Unravelling The AJC's Defamation Claim Against 'Richard Jewell'

On Second Thought aired a special broadcast about the story of how Richard Jewell's life changed when The Atlanta-Journal Constitution published his name as the primary suspect in the 1996 bombings at Atlanta's Centennial Olympic Park.

In that audio documentary, we learn about how Jewell's legal team sued The Atlanta-Journal Constitution — along with other news organizations — for defamation. The AJC fought the suit, and eventually won. Now, the paper is disputing how it is being portrayed in the film Richard Jewell, which hit theaters Friday.


In a letter to Warner Bros., director Clint Eastwood, screenwriter Billy Ray and other parties, attorneys for The AJC claim that the movie depicts the newspaper in a "false and defamatory manner" and wrongly portrays reporter Kathy Scruggs trading sex for information from an FBI agent.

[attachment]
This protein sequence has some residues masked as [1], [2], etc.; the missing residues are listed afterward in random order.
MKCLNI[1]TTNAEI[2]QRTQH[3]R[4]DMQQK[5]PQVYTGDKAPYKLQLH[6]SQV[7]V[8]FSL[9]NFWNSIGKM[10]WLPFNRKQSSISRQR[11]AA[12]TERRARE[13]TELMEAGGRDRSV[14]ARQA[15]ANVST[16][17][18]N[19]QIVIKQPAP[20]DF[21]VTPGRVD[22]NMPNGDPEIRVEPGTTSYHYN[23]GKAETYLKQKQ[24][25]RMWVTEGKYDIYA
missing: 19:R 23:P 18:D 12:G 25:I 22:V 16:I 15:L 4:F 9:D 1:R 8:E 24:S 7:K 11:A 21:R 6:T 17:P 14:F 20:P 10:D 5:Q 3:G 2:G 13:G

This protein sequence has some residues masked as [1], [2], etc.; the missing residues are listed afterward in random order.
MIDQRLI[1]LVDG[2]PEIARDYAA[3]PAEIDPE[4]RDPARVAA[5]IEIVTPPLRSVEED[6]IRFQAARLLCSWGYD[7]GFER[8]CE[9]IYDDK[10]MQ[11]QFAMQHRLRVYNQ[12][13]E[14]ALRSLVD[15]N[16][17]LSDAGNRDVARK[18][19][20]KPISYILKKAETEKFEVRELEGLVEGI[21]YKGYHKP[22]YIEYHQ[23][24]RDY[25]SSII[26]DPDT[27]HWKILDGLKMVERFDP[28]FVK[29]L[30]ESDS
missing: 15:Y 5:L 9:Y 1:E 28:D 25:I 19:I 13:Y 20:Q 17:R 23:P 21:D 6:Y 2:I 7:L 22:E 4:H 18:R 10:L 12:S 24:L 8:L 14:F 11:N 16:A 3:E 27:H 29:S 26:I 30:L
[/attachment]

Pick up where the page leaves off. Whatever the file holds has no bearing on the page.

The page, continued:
The depiction of Scruggs in particular has kicked up a whole lot of dust in the mediasphere, and opinions on Eastwood's movie have taken on a partisan cast.

William Lee is a professor of journalism at the Grady College of Journalism and Mass Communication at the University of Georgia. He joined On Second Thought to talk about the recent controversy, including the parallels  — and differences — with Jewell's own defamation claims. Michael Chaney, professor of film and television at the Savannah College of Art and Design, also joined the conversation.

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